We Are All Earthlings
There is a scene early in the movie Top Gun: Maverick to which I am particularly sympathetic. It immediately follows the moment when Maverick (Tom Cruise) has tested an experimental aircraft past its breaking point. We then see Maverick walking into a small rural town, entering a diner and after drinking a glass of water asks, “Where am I?” To which a young boy answers, “Earth.” He doesn’t say the name of the town. He doesn’t give the name of the diner. Instead, he names the planet on which this visitor has landed.
How many of us would have given Earth as the answer? How often do we consciously acknowledge that we live on Earth? I suspect it is not very often. We usually declare or define our location by some subtitle of geographical or politically defined nomenclature – country, state/province, city/town, street/landmark depending upon our assumption of the questioner’s knowledge of the area.
And therein lies the rub. All the answers we would normally give tend to focus on our separateness. But to solve many of the issues we are confronted with today, we have to find common ground.
“We are all Earthlings.”
“Earth is what we all have in common.”
Despite the reality that we all live on the same planet, we have not developed a planetary mindset. If we had, we would not have generated the current environmental conditions that are disrupting and fracturing social, financial and political structures that we rely on.
“When you come to a fork in the road, take it.”
And that is where we are – at the fork in the road. Self-structuring systems grow to a stage at which they must reorganize to maintain their effectiveness, efficiency and adaptability. The issues that confront us are no longer local or even regional. They are transboundary. They are planetary. Nor can the issues be resolved separately or sequentially. They need to be resolved synergistically as they have a common origin. This type of wicked problem solving requires a new level of consciousness and collaboration both to understand the interplay of the issues, as well as to discover systemic solutions.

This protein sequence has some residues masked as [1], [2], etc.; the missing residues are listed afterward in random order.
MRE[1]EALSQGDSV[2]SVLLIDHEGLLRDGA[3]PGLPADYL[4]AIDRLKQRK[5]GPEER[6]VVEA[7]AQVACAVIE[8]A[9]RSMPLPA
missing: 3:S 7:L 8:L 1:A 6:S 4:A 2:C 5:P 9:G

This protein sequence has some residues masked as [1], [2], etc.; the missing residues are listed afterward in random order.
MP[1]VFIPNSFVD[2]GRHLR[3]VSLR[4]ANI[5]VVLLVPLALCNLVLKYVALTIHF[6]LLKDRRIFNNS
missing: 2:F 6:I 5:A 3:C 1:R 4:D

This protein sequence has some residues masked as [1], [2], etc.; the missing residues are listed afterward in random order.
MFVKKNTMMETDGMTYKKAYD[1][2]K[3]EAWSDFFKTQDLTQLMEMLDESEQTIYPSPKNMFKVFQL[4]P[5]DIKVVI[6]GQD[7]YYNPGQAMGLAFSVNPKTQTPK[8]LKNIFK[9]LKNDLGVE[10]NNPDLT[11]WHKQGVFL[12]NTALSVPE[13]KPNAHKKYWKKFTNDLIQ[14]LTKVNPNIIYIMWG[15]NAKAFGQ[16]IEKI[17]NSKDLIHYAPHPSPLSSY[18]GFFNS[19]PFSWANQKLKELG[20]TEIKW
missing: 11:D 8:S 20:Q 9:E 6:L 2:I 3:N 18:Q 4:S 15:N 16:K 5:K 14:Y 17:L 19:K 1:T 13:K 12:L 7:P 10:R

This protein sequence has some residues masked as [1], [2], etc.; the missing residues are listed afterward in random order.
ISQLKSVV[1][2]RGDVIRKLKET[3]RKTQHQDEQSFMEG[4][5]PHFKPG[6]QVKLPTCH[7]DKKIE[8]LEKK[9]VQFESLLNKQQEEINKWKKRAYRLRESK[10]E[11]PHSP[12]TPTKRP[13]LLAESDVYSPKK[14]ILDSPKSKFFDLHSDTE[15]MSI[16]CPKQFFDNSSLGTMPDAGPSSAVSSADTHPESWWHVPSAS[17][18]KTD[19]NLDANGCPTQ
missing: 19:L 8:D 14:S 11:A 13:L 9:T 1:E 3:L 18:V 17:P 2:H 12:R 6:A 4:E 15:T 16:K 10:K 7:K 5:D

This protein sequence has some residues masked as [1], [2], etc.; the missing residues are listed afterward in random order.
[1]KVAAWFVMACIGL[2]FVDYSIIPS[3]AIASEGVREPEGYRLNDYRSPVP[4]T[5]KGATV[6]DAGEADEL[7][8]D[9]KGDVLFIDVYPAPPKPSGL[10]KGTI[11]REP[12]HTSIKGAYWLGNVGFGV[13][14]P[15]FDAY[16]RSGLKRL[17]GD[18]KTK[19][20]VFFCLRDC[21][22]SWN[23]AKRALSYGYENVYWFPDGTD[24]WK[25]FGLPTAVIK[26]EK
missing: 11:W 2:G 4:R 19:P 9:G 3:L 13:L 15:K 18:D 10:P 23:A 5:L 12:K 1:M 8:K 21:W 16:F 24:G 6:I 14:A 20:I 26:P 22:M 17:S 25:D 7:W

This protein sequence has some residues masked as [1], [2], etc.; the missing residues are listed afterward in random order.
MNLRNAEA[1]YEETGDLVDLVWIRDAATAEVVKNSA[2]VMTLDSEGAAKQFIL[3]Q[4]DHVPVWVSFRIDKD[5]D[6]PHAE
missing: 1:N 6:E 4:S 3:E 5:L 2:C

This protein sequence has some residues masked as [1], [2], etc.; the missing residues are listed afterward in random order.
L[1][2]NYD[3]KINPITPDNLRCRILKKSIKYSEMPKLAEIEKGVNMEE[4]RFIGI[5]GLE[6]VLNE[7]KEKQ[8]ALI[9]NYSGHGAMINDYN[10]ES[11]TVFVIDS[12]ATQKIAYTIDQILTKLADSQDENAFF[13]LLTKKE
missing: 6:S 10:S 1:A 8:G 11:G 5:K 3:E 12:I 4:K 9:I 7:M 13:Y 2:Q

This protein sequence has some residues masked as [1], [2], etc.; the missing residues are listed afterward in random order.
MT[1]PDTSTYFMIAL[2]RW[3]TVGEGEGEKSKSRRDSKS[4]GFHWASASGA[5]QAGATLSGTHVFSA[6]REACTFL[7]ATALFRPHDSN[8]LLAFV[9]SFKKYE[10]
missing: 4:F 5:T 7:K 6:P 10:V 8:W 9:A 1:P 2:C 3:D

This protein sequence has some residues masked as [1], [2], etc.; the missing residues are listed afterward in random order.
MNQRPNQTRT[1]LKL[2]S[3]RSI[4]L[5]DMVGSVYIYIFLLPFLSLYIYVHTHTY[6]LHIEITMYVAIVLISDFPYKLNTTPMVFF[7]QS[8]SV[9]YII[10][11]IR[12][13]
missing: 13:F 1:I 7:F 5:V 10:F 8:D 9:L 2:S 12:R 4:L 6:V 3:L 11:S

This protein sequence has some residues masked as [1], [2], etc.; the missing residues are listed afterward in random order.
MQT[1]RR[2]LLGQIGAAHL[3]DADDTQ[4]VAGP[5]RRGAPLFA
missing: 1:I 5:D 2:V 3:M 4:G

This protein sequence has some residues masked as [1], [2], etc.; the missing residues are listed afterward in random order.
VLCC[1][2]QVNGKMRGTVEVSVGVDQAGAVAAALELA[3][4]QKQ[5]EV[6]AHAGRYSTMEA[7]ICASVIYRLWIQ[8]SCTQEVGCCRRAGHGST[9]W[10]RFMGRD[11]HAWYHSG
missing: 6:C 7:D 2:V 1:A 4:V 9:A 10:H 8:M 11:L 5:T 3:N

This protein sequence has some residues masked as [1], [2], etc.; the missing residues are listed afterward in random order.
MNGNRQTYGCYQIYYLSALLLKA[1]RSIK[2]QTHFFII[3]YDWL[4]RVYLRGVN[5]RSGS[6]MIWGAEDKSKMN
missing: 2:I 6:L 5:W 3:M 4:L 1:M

Unfortunately, much of our educational system has been structured to promote siloed thinking when we now need systems thinking. In my educational background, I learned subjects: math, history, literature, science, etc. But I learned them in isolation, in their own “room,” and I was not encouraged to mix the topics together. In essence, our education shaped both our knowledge and our ignorance. Our knowledge by what was discussed, and our ignorance via the perspectives never mentioned.
The past is not a road map to a successful future since we have built and designed with disregard for the future. And we want/need the future.
“I skate to where the puck is going to be, not where it has been.”
We cannot chase the future. We need to intercept it. We need to implement at scale the solutions we have for agriculture, energy, multimodal transportation, urban redesign, building retrofits, biophilic design, adaptive biomimicry, generating a circular economy, and ending subsidies for products that are harmful to healthy ecosystems.
“We have wind, solar, geothermal, hydro, electric cars.
We have batteries, heat pumps, energy efficiency.
We have 95% of the technologies right now that we need to solve the problem.”
Mark Jacobson, Stanford University
In the future, there is no pollution and there is no trash, there are only byproducts that can be readily used in other parts of the system. We need to shift from treating symptoms to eliminating causes. I understand the need for cooling centers during heat waves, but the goal should be to lower the average global temperature so entire cities are cooler.
“We are not only responsible for what we do, but also for what we refrain from doing.”
These activities are bound to be distressing, disturbing and disruptive to many. But think of costs, the damages, the loss of life, the suffering and displacement of millions of people and the currently incalculable loss of nature and beauty if we do not rapidly engage and gear up the process.
“If there must be trouble, let it be in my day, that my child may have peace.”
And isn’t peace and a better life the promise each generation makes to the next? So, shouldn’t we do our best to keep our promise?